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  • Writer's pictureFriends of Deer Lake

Is our beloved Canadian loon in danger?

The loon is a vital indicator of our lake's health. It's important to know how we can help our Canadian iconic species survive.

My first time to Deer Lake was some 20 years ago, and what I remember most was the number of loons on the lake. Not just one or two loons, but many loons, even swimming together. When my husband and I purchased our lot 7 years, our first night on the property was a day in early May. We had no idea what we were getting ourselves into, but we had a tent and our two dogs. When it was time to go to bed, it was very cold and very dark. We hunkered down in the tent, and the dogs fell asleep immediately, but my husband and I laid there wide awake listening to all the sounds of the forest. We figured it was going to be a very long night. And then we heard them, that beautiful call of the loons. Back and forth, they called to other. It was so beautiful, so soothing. It was then that both my husband and I knew that everything was going to be okay.

Like many of us on the lake, we anxiously await the arrival of the loons. You've probably also noticed that over the past several years the loon population is declining on our lake, and on many lakes throughout Ontario. According to the Canadian Lakes Loon Survey (CLLS), our beloved loon may be headed for trouble. The CLLS has been monitoring the nesting success of the common loon since 1981. In reviewing the data from the last four decades, it’s been determined that loons are experiencing problems and their numbers are declining.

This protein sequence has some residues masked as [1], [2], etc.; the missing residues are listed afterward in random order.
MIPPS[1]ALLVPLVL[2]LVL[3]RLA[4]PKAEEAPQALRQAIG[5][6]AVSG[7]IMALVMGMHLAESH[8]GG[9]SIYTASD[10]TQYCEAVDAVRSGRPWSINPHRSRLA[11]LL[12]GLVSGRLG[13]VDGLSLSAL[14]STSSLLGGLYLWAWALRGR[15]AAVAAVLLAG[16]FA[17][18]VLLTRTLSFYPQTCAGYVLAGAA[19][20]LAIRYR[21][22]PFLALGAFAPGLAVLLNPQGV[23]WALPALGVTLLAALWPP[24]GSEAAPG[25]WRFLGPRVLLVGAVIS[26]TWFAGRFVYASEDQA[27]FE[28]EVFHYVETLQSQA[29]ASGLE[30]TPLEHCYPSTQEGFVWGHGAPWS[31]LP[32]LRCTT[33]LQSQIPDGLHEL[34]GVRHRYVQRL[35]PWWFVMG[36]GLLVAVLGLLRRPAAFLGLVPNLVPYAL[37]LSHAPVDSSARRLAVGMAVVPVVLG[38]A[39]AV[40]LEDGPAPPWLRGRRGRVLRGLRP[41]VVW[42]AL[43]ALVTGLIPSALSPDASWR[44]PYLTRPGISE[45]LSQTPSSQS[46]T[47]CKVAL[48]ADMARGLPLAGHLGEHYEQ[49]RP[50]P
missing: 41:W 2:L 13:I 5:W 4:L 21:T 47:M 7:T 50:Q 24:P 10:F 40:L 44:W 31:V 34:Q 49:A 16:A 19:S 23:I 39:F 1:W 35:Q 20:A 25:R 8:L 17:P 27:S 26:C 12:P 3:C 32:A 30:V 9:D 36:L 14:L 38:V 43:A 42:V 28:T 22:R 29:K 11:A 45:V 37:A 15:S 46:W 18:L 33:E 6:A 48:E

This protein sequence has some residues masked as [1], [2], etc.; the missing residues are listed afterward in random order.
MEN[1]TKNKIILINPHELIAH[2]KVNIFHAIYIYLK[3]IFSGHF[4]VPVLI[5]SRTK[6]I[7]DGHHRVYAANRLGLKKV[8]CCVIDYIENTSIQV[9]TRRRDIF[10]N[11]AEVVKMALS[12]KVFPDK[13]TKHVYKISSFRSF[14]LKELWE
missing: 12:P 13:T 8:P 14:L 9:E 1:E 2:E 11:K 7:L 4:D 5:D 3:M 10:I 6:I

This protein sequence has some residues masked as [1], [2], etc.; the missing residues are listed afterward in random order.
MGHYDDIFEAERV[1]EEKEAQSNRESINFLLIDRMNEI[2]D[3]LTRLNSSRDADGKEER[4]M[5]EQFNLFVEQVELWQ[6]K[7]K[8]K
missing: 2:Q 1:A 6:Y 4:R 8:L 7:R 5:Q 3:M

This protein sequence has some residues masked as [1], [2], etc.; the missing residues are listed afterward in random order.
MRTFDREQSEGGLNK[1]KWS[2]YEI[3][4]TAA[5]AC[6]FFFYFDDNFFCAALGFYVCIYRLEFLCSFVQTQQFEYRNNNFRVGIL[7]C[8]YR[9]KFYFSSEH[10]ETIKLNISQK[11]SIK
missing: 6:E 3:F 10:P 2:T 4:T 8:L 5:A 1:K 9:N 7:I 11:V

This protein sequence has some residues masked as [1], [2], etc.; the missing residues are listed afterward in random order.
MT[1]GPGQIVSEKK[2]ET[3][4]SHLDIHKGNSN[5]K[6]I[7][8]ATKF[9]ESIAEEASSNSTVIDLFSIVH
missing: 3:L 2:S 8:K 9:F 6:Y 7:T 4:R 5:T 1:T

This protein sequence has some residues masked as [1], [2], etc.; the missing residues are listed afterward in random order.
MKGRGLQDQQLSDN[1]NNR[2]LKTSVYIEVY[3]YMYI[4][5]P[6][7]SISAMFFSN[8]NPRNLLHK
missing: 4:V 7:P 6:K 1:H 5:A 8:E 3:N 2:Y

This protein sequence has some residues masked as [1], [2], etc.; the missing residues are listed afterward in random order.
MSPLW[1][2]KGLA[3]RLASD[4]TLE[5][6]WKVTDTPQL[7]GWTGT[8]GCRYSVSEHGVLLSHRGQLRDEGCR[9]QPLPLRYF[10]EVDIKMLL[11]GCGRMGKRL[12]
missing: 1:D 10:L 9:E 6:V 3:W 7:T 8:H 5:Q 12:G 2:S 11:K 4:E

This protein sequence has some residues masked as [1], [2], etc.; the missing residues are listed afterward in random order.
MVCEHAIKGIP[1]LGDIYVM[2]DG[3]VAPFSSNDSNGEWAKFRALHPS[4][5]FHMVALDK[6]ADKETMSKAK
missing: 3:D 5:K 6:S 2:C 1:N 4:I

Loon Family, Summer 2017

What can we do to help?

Make our shorelines safer - Let native wetland plants grow along your shoreline. Natural waterfronts provide shelter and food for both fish and loons.

Slow down - When approaching the shore in your boat, slow down and keep your wake to a minimum as wakes can wash out nests or separate young chicks from their parents.

Keep our lake clean - Make efforts to reduce your environmental footprint. Use less fossil fuels – climate change raises lake temperatures, which causes more heavy metals to accumulate in fish and other wildlife. Do not add pollutants, such as household hazardous wastes, to our lake Ensure no gas spills into the water when filling boats and watercraft. Pump out your septic tank every couple of years.

Get involved - Participate in loon or lake monitoring by joining the Canadian Lakes Loon Survey. If you are interested in helping loons while monitoring their environments, visit and become a participant for the 2019 survey season.



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